During my post-grad search for employment, I envisioned myself working at one of my dream outlets (a list that Refinery29 was on). I'd stalk their websites, subscribe to their print editions, and familiarise myself with their mastheads, imagining my name on one.
These positive thoughts were accompanied by concrete actions. I worked hard in college and in my internships, I networked, I had a few more post-grad internships and fellowships, and I aggressively applied to every open full-time position I saw. And while Refinery29 wasn't the first job I got after graduation... I'm here now.
As I speak with Potter, I start to realise: I was manifesting! Of course, I don't want to pretend that I got to where I am because of magic — I was privileged to be able to devote so much energy to my studies and to accept low-paying jobs and internships, to put it mildly.
While landing this job that has put me on the path I've always envisioned for myself, the outcome of manifesting can be unexpected. "I think sometimes we manifest things and they don't look how we thought they would," Potter explains. "Sometimes the job we think is a dream job isn't, or the person we really want to be with isn't actually a good match. I think there's also being open to the possibility that what you're manifesting is not going to come to fruition in the form you thought it might." In other words, be open and flexible.
Maybe it goes without saying that there isn't any scientific evidence out there that explicitly says manifesting works for sure. Although, there is some interesting literature available regarding quantum theory and our reality. Still, trying to manifest something isn't actively harmful, and attempting to make your dreams come true using a combination of your thoughts and proactive actions won't hurt you. So why not try it out?
If you're ready to take a crack at manifestation, Potter has some easy-to-follow tips to amp up your practice. First: Try keeping track of the moon cycles. "I think a really great guide is working with cycles of the moon," she says. "When the moon is new, it's an optimal energy to set an intention. And when the moon is full, we can release any blockages or let go of anything that's no longer serving us." Following the moon and its cycles can get you into a good rhythm for manifesting, she says.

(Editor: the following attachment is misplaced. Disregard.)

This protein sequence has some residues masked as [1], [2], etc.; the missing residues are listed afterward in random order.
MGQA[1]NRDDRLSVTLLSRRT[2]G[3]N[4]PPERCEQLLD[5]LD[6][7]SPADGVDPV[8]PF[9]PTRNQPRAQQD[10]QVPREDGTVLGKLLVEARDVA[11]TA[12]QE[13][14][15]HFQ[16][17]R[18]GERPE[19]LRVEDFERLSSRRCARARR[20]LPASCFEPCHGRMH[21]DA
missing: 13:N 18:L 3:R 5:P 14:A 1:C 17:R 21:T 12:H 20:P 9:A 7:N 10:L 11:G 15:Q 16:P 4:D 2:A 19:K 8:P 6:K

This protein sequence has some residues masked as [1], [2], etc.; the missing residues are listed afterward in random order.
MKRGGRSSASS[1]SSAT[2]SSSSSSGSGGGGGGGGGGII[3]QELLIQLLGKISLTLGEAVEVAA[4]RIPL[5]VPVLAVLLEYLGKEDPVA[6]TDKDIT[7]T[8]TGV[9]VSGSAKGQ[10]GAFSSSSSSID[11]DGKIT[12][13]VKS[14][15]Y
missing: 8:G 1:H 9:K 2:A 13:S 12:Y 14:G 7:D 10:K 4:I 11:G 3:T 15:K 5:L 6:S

There are rituals you can use alongside manifesting, such as alter building, candle magic, and using different coloured flowers, herbs, and botanicals to amplify your intentions. An easy one Potter says will work for anyone making a career-oriented manifestation (hello, promotion) is to write a letter of intention, place under an orange candle, then meditate on the intention while watching the candle burn.
"Step back from [the intention] after that," she suggests. "If you stay hyper-focused on it I feel like that can mess with the magic. Let it go, and see how it unfolds."
As you begin your journey into manifesting your desires, don't be too hard on yourself. "Rid yourself of obstacles and limiting belief systems, ask the universe, take action, trust the process," Potter says. She also cautions against obsessing over whether or not your practice is "working." Trust that it is, and remember to show gratitude for what you already have.
If manifesting was as simple as it sounds, you might think that I'd currently be a millionaire — no, a billionaire — living on a beach in Hawaii without a care in the world. I'm not. But could I get there if I really wanted to? Who knows! In Potter's words, I'll just have to keep "thinking it, saying it, and creating it" — and wait and see.